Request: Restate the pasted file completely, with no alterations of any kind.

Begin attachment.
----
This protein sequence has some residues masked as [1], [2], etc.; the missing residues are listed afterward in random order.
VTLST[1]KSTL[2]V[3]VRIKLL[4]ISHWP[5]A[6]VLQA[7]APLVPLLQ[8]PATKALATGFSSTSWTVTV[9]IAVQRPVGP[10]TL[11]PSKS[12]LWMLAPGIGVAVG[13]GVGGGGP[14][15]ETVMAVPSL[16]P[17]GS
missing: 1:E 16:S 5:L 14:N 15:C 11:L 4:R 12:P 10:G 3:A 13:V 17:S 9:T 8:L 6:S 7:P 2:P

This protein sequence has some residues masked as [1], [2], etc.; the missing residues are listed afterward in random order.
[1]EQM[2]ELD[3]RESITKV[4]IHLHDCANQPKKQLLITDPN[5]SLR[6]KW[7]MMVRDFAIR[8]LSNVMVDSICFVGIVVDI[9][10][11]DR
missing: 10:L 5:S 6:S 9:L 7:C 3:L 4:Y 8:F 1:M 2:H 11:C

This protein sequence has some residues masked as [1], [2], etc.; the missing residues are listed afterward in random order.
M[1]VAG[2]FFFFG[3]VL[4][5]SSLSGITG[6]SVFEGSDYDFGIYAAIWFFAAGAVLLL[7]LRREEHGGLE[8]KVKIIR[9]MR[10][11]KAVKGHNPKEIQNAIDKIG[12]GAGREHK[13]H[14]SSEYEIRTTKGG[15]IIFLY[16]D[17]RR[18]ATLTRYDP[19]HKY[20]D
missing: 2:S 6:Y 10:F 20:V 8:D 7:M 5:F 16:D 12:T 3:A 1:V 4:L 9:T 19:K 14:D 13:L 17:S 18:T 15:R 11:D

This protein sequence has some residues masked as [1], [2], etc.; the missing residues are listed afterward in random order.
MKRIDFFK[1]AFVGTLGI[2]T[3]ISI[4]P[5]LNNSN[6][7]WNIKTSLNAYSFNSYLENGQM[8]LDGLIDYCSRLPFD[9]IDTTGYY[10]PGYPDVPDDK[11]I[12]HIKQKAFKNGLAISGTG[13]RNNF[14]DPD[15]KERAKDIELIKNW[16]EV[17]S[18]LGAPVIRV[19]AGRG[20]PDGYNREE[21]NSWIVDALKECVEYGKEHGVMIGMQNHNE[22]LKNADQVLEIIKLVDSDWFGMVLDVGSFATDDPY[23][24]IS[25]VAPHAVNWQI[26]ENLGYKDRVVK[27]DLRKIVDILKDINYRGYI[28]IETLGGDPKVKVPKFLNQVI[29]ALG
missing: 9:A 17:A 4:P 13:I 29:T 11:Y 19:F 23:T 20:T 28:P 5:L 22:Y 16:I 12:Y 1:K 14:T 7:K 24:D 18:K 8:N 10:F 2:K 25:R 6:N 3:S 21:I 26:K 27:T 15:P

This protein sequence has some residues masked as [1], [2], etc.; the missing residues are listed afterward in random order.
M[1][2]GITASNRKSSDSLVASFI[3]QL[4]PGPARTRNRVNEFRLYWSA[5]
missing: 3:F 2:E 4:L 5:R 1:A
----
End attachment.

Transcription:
This protein sequence has some residues masked as [1], [2], etc.; the missing residues are listed afterward in random order.
VTLST[1]KSTL[2]V[3]VRIKLL[4]ISHWP[5]A[6]VLQA[7]APLVPLLQ[8]PATKALATGFSSTSWTVTV[9]IAVQRPVGP[10]TL[11]PSKS[12]LWMLAPGIGVAVG[13]GVGGGGP[14][15]ETVMAVPSL[16]P[17]GS
missing: 1:E 16:S 5:L 14:N 15:C 11:L 4:R 12:P 10:G 3:A 13:V 17:S 9:T 8:L 6:S 7:P 2:P

This protein sequence has some residues masked as [1], [2], etc.; the missing residues are listed afterward in random order.
[1]EQM[2]ELD[3]RESITKV[4]IHLHDCANQPKKQLLITDPN[5]SLR[6]KW[7]MMVRDFAIR[8]LSNVMVDSICFVGIVVDI[9][10][11]DR
missing: 10:L 5:S 6:S 9:L 7:C 3:L 4:Y 8:F 1:M 2:H 11:C

This protein sequence has some residues masked as [1], [2], etc.; the missing residues are listed afterward in random order.
M[1]VAG[2]FFFFG[3]VL[4][5]SSLSGITG[6]SVFEGSDYDFGIYAAIWFFAAGAVLLL[7]LRREEHGGLE[8]KVKIIR[9]MR[10][11]KAVKGHNPKEIQNAIDKIG[12]GAGREHK[13]H[14]SSEYEIRTTKGG[15]IIFLY[16]D[17]RR[18]ATLTRYDP[19]HKY[20]D
missing: 2:S 6:Y 10:F 20:V 8:D 7:M 5:F 16:D 12:T 3:A 1:V 4:L 9:T 19:K 14:D 13:L 17:S 18:T 15:R 11:D

This protein sequence has some residues masked as [1], [2], etc.; the missing residues are listed afterward in random order.
MKRIDFFK[1]AFVGTLGI[2]T[3]ISI[4]P[5]LNNSN[6][7]WNIKTSLNAYSFNSYLENGQM[8]LDGLIDYCSRLPFD[9]IDTTGYY[10]PGYPDVPDDK[11]I[12]HIKQKAFKNGLAISGTG[13]RNNF[14]DPD[15]KERAKDIELIKNW[16]EV[17]S[18]LGAPVIRV[19]AGRG[20]PDGYNREE[21]NSWIVDALKECVEYGKEHGVMIGMQNHNE[22]LKNADQVLEIIKLVDSDWFGMVLDVGSFATDDPY[23][24]IS[25]VAPHAVNWQI[26]ENLGYKDRVVK[27]DLRKIVDILKDINYRGYI[28]IETLGGDPKVKVPKFLNQVI[29]ALG
missing: 9:A 17:A 4:P 13:I 29:T 11:Y 19:F 23:T 20:T 28:P 5:L 22:Y 16:I 12:Y 1:K 14:T 7:K 24:D 18:K 8:N 10:F 2:K 25:R 6:N 3:S 21:I 26:K 27:T 15:P

This protein sequence has some residues masked as [1], [2], etc.; the missing residues are listed afterward in random order.
M[1][2]GITASNRKSSDSLVASFI[3]QL[4]PGPARTRNRVNEFRLYWSA[5]
missing: 3:F 2:E 4:L 5:R 1:A